The 28-year-old Yoka’s stellar amateur run included a berth at the 2012 London Olympics and gold medals at the 2015 World Championships and 2010 Youth Olympic Games. Before his triumph in Rio, he’d already defeated the likes of former heavyweight world champion Joseph Parker and current undefeated prospects Joe Joyce and Ivan Dychko. At the Rio Olympics, he defeated Croatian standout Filip Hrgović in the semifinals and edged Joyce in the gold medal match.

As a professional, Yoka (8-0, 7 KOs) made his debut in June 2017 with a second-round stoppage over the previously undefeated Travis Clark. Apart from a decision win over Jonathan Rice in his second outing, Yoka has stopped every foe, including durable Englishman David “White Rhino” Allen and former European champion Alexander Dimitrenko. He made his 2020 debut Sept. 25 and stopped former world title challenger Johann Duhaupas in one round.

Hammer (25-6, 15 KOs) has fought many of the leading heavyweight names during his 12-year career, falling short against Tyson Fury, Luis Ortiz and Alexander Povetkin. He’s notched myriad upset victories, including a highlight-reel knockout over David Price and a 2016 split decision over Erkan Teper for the WBO European belt. In March 2019, he went the 10-round distance against Ortiz and has not been stopped since Fury forced him to retire on his stool after eight rounds in their February 2015 clash.

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Avila Perspective, Chap. 115: Macho, Freddie and More

David A. Avila

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Camacho me and Mia

“Macho.”

That single word is how Hector Camacho presented himself when introduced. It was the only word needed for the three-division world champion from Puerto Rico who was raised in Harlem, New York.

The first time I met Camacho was in a dark and packed Las Vegas nightclub in the MGM where he was a guest of Oscar De La Hoya back in March 2001. Though it was difficult to see, when Camacho was introduced, I could see the large gold medallion with the word “Macho” in letters six inches high.

Showtime network will be presenting a documentary called “Macho: The Hector Camacho Story” on Friday, December 4 at 9 p.m. on Showtime. It sparks memories of how a fighter in the lower weight classes grabbed the attention of the boxing world.

Camacho was more than flash or words, he was an electrifying boxer who stood out in the 1980s, an era dominated by the “Four Kings” Marvin Hagler, Tommy Hearns, Roberto Duran and Sugar Ray Leonard. Oh, and also a guy named Mike Tyson.

The fast-talking Camacho was a phenomenal fighter who swept aside opponents with his blinding speed and shocking power. It was against Los Angeles-based fighters like Refugio Rojas and Louie Loy that I first read about his exploits. Both were knocked out.

A third Southern California fighter John “Huero” Montes was thought to be the one to give Camacho a real challenge. The fight was televised to a national audience in February 1983. At the time I was watching it on a tiny black and white television and at 1:13 into the first round Camacho unleashed one of those lethal uppercuts and Montes was out-for-the-count.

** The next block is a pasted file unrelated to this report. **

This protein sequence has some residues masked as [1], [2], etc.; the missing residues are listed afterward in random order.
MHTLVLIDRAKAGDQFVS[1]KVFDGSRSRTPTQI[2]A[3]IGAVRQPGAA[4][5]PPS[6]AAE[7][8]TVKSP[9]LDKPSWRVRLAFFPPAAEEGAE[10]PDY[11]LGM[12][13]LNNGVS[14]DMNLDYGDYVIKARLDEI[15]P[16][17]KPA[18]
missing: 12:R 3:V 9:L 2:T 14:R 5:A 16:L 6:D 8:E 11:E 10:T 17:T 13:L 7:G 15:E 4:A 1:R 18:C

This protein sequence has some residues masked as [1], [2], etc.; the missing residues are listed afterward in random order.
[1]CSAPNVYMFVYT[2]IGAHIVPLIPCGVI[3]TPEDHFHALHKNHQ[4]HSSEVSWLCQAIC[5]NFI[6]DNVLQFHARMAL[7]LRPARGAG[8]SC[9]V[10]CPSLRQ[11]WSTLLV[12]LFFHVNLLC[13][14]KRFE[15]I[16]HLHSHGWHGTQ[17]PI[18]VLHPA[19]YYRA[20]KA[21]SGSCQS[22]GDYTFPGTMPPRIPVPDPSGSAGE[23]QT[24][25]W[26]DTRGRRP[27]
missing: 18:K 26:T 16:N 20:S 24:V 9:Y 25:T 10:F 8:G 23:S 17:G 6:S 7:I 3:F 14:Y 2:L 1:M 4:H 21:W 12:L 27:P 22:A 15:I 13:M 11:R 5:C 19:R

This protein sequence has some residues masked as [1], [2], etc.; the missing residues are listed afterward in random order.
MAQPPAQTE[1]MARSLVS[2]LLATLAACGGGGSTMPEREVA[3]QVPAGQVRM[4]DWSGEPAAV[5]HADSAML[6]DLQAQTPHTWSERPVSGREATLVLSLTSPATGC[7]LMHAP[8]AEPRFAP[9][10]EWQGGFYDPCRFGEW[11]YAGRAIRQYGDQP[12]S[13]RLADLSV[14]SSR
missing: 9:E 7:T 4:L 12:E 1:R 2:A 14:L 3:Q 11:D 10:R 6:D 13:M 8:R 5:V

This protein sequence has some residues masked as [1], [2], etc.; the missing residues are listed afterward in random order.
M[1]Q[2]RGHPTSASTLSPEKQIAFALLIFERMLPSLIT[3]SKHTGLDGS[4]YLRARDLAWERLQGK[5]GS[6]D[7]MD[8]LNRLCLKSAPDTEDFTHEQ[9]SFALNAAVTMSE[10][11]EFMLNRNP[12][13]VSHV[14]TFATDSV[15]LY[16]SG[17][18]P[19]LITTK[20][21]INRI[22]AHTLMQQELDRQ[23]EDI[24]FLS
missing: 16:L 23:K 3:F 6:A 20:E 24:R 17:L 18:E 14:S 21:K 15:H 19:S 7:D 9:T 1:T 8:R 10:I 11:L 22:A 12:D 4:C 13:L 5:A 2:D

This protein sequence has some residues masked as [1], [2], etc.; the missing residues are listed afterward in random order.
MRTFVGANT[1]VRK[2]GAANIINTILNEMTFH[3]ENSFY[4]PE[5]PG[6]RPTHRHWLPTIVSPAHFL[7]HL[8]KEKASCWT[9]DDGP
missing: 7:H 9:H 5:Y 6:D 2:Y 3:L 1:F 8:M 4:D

Camacho arrived that day.

From that point on few could withstand the speedy southpaw’s blinding charges. Six months later he stopped Mexico’s “Bazooka” Limon to win the vacant super featherweight title.

One fighter who heard the final bell was Freddie Roach who could take a punch and knew a thing or two about fighting southpaws.

“I liked fighting southpaws,” said Roach via telephone. “My dad taught me early to keep my foot on the outside and lead with right hands.”

Roach had never lost to a southpaw. The winner that day between Camacho and Roach in Sacramento, on December 1985, was supposedly going to fight Puerto Rico’s heavy-handed Edwin Rosario.

Using his surefire method of fighting southpaws, Roach managed a knockdown of Camacho with the help of his foot. But it was not enough.

“He was very difficult. Lot of people raved about how fast his speed was. You didn’t really realize until you got into the ring with him,” said Roach. “I wasn’t the slowest, but wasn’t the fastest. I just couldn’t keep up.”

Despite using roughhouse tactics against the lefty speedster, Roach said that Camacho invited him to dinner after the fight.

That pretty much explains Camacho, a talented and big-hearted guy.

Last Stages

The last time I ran into Camacho was at the Pechanga Resort and Casino when he and Mia St. John were about to fight on the same boxing card in 2009. He was much heavier but still able to defeat middleweights.

How good was Camacho?

He defeated two of the Four Kings when he beat Roberto Duran twice and stopped Sugar Ray Leonard by knockout when they fought in 1997. Yes, Leonard was 41 and had not fought in six years, but this was Sugar Ray Leonard.

“I didn’t think he would ever beat Leonard,” said Roach.

Neither did Leonard.

“I just felt that I was a bigger man. I was smarter, stronger, all those things, but the first time he threw a punch, it was like, Pow! And I said, ‘Wow, that hurt,’” said Leonard about their encounter. “I tried the best I could to just go the distance. When he was at his best, he was a thing of beauty.”

What I remember after Camacho beat Leonard was how sincerely apologetic he was after the victory. He could talk the talk and walk the walk but inside he remained the kid from Harlem who was given extraordinary talent. And he was humbled by it.

Roach remembers their dinner together after their fight.